This week we begin the season of Lent, a time of spiritual renewal and preparation for the great celebration of Easter. In today's gospel, we hear the story of Jesus' temptation in the desert, and we are reminded that Lent is also a time of spiritual testing and growth.
Jesus is led by the Spirit into the desert, where he fasts for forty days and nights. He is hungry and weak, and it is then that the devil comes to tempt him. The devil offers Jesus food, power, and fame, but Jesus resists each temptation.
This story is a powerful reminder of the spiritual battles we face in our own lives. Just as Jesus was tested in the desert, we too are tested in our daily lives, whether it be through temptation, doubt, or fear. But as we begin this season of Lent, we are called to follow Jesus' example and resist the devil's temptations.
In case you don’t know I am a huge fan of Rush. For those of you who may not be familiar, Rush was a Canadian rock band known for great songs like “Tom Sawyer”, “Close to the Heart”, and “Limelight”.
At the heart of Rush's sound was their drummer, Neil Peart. Peart was widely regarded as one of the greatest drummers of all time, and he has inspired countless musicians around the world.
Yet, late in his career he decided to go back to drumming school. Why would a drummer who is considered to be one of the greatest of all time would want to go back to drumming school?
Well, Peart felt that he had reached a plateau in his drumming and wanted to improve his skills. So, he took jazz drumming lessons to expand his musical vocabulary and challenge himself.
Peart studied with Freddie Gruber, a renowned jazz drummer and teacher, who helped him refine his technique and develop a deeper understanding of rhythm and timing. Gruber was known for his unorthodox teaching methods, and Peart found the experience to be both challenging and rewarding.
Peart's study of jazz drumming had a significant impact on his playing with the band as he incorporated many of the techniques and concepts he learned into his drumming.
It also gave him a renewed sense of excitement and enthusiasm for drumming again and he continued to explore new musical avenues.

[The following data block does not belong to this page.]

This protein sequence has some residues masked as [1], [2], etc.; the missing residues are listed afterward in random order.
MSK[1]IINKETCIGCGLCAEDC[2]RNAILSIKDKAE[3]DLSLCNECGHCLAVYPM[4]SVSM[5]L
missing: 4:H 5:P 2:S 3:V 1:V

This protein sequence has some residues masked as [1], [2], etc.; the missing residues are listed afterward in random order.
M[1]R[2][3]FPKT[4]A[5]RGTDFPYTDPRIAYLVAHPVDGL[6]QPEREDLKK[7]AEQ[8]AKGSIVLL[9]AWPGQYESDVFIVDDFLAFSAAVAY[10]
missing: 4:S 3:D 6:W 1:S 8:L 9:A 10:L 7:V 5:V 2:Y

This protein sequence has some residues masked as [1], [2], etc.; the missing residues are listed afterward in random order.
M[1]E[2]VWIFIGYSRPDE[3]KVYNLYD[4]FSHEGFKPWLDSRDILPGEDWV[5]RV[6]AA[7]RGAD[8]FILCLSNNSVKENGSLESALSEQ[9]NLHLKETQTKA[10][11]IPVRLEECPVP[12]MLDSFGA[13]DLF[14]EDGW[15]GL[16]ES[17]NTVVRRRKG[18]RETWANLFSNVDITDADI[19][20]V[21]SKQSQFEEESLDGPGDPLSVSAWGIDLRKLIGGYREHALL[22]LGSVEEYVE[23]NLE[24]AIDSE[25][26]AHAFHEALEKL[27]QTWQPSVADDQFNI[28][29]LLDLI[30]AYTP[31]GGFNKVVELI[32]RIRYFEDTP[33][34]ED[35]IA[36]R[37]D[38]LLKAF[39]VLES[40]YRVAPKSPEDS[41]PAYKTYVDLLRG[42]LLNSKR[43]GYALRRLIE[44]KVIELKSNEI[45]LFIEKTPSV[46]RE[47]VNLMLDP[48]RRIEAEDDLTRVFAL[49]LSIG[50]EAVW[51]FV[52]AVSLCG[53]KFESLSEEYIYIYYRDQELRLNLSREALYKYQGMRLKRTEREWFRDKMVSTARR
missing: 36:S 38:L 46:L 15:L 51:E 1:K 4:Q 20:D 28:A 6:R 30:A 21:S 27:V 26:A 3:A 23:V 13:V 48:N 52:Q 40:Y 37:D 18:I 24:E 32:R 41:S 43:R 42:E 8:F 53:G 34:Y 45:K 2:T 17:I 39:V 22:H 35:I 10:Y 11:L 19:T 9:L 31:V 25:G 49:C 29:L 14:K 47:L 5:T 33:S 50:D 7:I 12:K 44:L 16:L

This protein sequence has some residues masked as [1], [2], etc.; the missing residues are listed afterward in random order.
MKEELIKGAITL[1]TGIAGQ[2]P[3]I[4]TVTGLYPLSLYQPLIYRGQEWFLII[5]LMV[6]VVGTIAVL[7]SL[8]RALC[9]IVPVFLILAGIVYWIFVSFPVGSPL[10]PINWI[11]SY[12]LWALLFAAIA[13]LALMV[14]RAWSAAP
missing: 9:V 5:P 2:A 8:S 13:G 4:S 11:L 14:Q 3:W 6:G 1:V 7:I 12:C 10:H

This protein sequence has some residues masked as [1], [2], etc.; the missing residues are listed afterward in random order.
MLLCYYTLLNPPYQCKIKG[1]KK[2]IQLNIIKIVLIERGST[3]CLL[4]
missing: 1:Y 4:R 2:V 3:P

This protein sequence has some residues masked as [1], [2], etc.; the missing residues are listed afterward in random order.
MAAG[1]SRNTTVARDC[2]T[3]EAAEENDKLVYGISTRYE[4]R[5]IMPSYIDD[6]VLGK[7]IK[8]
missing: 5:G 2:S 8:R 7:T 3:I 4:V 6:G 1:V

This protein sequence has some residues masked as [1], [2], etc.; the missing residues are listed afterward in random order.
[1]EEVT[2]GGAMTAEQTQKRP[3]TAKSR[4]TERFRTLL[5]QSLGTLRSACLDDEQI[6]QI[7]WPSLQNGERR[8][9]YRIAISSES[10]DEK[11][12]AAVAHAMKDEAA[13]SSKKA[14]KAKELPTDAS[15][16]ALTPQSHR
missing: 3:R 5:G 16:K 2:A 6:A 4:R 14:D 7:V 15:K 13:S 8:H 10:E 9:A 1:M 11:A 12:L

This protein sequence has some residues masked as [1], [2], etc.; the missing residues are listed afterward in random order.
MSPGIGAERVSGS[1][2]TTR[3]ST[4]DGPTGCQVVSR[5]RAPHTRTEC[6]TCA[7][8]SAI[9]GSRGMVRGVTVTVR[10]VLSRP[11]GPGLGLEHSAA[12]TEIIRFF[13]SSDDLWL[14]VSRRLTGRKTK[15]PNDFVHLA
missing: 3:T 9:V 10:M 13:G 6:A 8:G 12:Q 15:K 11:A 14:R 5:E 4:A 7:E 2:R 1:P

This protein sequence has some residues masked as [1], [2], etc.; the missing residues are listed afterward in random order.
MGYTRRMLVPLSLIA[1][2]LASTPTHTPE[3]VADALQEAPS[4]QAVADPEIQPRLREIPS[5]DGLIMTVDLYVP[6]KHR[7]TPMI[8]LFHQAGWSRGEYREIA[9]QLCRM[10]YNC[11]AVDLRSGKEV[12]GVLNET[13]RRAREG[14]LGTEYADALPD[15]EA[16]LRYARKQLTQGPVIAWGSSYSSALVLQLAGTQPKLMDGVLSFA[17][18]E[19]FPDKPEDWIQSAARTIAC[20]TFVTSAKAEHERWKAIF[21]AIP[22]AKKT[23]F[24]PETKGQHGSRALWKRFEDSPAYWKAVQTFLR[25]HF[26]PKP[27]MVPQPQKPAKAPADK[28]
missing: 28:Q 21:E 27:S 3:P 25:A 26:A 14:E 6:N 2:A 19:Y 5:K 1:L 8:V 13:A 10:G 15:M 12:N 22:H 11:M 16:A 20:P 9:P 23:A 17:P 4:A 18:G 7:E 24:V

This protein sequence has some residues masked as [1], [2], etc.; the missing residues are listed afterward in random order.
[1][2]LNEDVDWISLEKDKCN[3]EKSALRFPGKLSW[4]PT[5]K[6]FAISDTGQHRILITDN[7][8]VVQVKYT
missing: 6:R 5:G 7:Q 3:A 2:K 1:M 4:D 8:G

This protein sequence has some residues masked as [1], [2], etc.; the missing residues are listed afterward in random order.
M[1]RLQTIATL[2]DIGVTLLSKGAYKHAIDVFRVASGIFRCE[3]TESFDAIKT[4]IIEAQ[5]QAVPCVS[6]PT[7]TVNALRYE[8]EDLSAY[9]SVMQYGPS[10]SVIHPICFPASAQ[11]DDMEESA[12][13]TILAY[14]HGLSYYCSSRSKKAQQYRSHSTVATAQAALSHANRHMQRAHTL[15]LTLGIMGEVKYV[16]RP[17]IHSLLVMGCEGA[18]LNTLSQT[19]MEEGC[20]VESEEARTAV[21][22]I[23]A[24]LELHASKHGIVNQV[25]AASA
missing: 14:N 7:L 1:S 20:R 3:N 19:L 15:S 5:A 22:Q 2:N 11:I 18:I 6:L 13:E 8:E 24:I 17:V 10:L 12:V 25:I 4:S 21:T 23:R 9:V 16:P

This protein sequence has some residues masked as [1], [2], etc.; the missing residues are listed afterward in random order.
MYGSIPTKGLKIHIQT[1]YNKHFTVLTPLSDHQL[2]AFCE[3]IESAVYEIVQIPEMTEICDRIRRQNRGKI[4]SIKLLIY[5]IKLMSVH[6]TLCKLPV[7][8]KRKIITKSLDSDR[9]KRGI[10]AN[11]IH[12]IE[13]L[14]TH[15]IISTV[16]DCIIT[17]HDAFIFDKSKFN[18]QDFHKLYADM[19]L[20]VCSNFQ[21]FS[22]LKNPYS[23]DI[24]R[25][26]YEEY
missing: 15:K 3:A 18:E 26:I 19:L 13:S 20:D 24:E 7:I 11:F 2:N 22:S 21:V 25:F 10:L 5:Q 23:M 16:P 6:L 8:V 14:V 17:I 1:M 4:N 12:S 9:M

Before he passed away from brain cancer in 2020 he spoke about the experience in an interview, saying: "It was like starting over again. And to a degree, it's still that way. But I'm glad to be back in that student mode. It's a great way to challenge myself."
In the same way, Lent is the time for us to “go back to school”!
Have you ever felt that your prayer life or your spiritual life has hit a plateau? Does praying feel routine, mundane and you don’t get anything out of it?
Lent is the time for us to challenge ourselves and grow spiritually. We can take time to reflect on our lives and identify areas where we need to improve, whether it be in our relationships, our prayer life, or our service to others.
We can make an extra effort to turn away from temptations that hold us back from being Christ-like people. Maybe those temptations are the same ones that Jesus struggled with: food, power and fame. Or maybe it’s something else like guilt or fear.
Instead we can focus on new spiritual practices: spending time with Jesus in daily prayer or going to mass, fasting, going to confession, the Stations of the Cross, or praying the rosary.
Just like a world renowned drummer going back to school improved his playing, our efforts to grow spiritually during Lent can have a profound impact on our lives and relationships.
As we journey through Lent, let us strive to grow in our faith and relationship with God. Let us resist the devil's temptations and embrace the challenges and opportunities for growth that this season offers.
May God bless us all during this holy season of Lent. Amen.